The most memorable part of this book for me is how he stresses that this is a white mans world and black people just live here. Because that's how I think all of the time, but a person has to make this their own world. You can't live by what everyone else does or you end up like everyone else. In order to truly be happy you must live for you.

Jelani Brown said...

Something challenging that I found was how he tied his own stories with his own beliefs. He would believe one thing, but always had a story to back up his beliefs. If I were in his position, I truly would be unable backup every last one of my beliefs. I truly find that interesting in that I should change my own beliefs to truths that I have witnessed with my own eyes before believing in it.

Jelani Brown said...

Something challenging that I found was how he tied his own stories with his own beliefs. He would believe one thing, but always had a story to back up his beliefs. If I were in his position, I truly would be unable backup every last one of my beliefs. I truly find that interesting in that I should change my own beliefs to truths that I have witnessed with my own eyes before believing in it.

Emmanuel Ogunbode said...

The thing that I found the most interesting about this book is how the ideas and concepts are so real and relatable. Issues that Coates describes aren't so far fetched that he is the only black male that has ever gone through them. In fact, a lot of the issues that he describes are things that I have personally gone through in my own life and I know piers of mine have experienced as well. This truly opened my eyes to show me that there are a lot of people going through what might seem like a personal and exclusive battle.

Kaine C. said...

What I find memorable about this book is how this book goes over his life and challenges, all for his son. He's trying to leave a message or teach a lesson to his son. Showing that his life will have up and downs, he just has to push through it and keep going.

Robert F said...

I find it interesting that the story of a black man sounded so similar to many other black men. The fact that we face many of the same racial issues we were challenged with in the past. The fact this his experiences are realistic and not uncommon and there is minimal effort from society to correct this behavior. All of his ideas had reasons behind him; his environment shaped him into the man he is today.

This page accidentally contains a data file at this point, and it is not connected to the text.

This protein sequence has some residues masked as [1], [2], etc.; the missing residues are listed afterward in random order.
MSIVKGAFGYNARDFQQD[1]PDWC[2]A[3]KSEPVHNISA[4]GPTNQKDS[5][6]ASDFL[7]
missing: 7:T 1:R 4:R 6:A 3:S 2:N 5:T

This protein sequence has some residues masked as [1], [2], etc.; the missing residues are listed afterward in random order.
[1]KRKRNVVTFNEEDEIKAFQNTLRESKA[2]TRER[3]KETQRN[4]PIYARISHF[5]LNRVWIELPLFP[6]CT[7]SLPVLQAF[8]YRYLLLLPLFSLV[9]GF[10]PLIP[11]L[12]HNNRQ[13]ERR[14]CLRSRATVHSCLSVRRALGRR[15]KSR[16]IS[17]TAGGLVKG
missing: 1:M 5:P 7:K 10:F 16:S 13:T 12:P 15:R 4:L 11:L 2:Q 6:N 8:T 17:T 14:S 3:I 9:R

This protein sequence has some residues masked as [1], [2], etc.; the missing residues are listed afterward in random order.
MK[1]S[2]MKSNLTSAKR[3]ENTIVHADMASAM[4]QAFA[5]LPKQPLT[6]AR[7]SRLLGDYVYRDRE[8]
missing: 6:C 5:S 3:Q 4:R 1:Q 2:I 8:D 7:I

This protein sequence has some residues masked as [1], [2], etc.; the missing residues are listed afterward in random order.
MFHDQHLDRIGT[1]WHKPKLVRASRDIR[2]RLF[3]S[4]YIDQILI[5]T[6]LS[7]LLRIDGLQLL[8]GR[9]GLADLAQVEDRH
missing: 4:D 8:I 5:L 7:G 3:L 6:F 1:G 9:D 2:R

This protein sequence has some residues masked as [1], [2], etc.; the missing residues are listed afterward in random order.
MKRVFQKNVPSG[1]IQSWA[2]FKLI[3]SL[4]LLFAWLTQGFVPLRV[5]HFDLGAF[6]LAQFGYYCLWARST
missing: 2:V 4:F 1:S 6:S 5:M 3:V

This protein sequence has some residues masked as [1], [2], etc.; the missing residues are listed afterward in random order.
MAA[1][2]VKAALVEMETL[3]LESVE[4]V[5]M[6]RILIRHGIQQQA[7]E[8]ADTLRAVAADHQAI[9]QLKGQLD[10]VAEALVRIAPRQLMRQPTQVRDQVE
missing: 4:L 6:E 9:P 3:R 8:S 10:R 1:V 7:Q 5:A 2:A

jingolder said...

I found it interesting that the book was written to his son, as if to say that it is imperative information for his son and the rest of his son's generation to understand. I also liked the analogy of "The Dream." I thought that it was a very good representation of the state of mind a lot of Americans still possess and helped break down what African Americans have been up against throughout modern history.

-John H.

Isaiah Blackburn said...

Ta-Nehesi Coates' visit with Dr. Jones at the end of the book stood out to me. The way Dr. Jones was so concerned with keeping her composer after her son died didn't seem normal. It doesn't make sense that we have to be so numb that you can't even mourn over the death of your son.

Jeremiah B. said...

I think the conversation at the end of the book that Coates has with Dr. Jones is one of the most memorable parts of the book. The conversation was about raising a black male in this country and dealing with the problems of America. I felt it was a pretty relevant issue that parents and future parents fear about their sons.

Trion T. said...

The part I found most interesting was when he spoke of the Dreamers. There were so many ominous things said about the dreamers, especially when he said the dreamers would cause harm to the planet. While I believe that everyone should try to be themselves, I didn't believe that so much harm could come from someone trying to be something they are not.

Lawrence Payne said...

One idea I found memorable was how time changes the perception of what we know as truth. Coates constantly spoke of the past and how it directly related to the present in some way. For instance, how america was truly built and became what it is today. Another would be how his perception of what he thought happened on Harvard's campus in relation to what he actually saw. Nothing stands still forever. As time constantly moves forward so does perception.